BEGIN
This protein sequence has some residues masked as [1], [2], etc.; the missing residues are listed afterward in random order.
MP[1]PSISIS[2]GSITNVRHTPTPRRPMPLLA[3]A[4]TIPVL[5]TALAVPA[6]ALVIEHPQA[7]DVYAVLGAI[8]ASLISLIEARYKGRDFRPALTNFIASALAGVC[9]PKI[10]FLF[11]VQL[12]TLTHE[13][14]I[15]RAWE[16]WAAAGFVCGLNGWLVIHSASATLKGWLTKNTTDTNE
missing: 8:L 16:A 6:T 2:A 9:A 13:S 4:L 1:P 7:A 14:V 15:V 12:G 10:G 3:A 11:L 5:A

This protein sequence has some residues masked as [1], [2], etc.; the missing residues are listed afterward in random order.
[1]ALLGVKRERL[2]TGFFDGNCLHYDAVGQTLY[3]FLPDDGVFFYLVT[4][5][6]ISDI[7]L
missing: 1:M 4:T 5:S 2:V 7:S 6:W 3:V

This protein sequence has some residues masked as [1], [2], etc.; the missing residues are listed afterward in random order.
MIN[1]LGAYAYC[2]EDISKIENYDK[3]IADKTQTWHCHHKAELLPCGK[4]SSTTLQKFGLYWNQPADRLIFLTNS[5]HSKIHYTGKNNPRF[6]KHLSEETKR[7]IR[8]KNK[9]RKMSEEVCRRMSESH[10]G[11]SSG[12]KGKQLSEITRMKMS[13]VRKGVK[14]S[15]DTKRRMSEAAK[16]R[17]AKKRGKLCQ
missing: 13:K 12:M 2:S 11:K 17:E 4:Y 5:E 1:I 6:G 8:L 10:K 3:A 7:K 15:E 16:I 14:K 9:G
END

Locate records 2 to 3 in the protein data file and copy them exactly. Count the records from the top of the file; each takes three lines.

This protein sequence has some residues masked as [1], [2], etc.; the missing residues are listed afterward in random order.
[1]ALLGVKRERL[2]TGFFDGNCLHYDAVGQTLY[3]FLPDDGVFFYLVT[4][5][6]ISDI[7]L
missing: 1:M 4:T 5:S 2:V 7:S 6:W 3:V

This protein sequence has some residues masked as [1], [2], etc.; the missing residues are listed afterward in random order.
MIN[1]LGAYAYC[2]EDISKIENYDK[3]IADKTQTWHCHHKAELLPCGK[4]SSTTLQKFGLYWNQPADRLIFLTNS[5]HSKIHYTGKNNPRF[6]KHLSEETKR[7]IR[8]KNK[9]RKMSEEVCRRMSESH[10]G[11]SSG[12]KGKQLSEITRMKMS[13]VRKGVK[14]S[15]DTKRRMSEAAK[16]R[17]AKKRGKLCQ
missing: 13:K 12:M 2:S 11:K 17:E 4:Y 5:E 1:I 6:G 8:L 10:K 3:A 7:K 15:E 16:I 14:K 9:G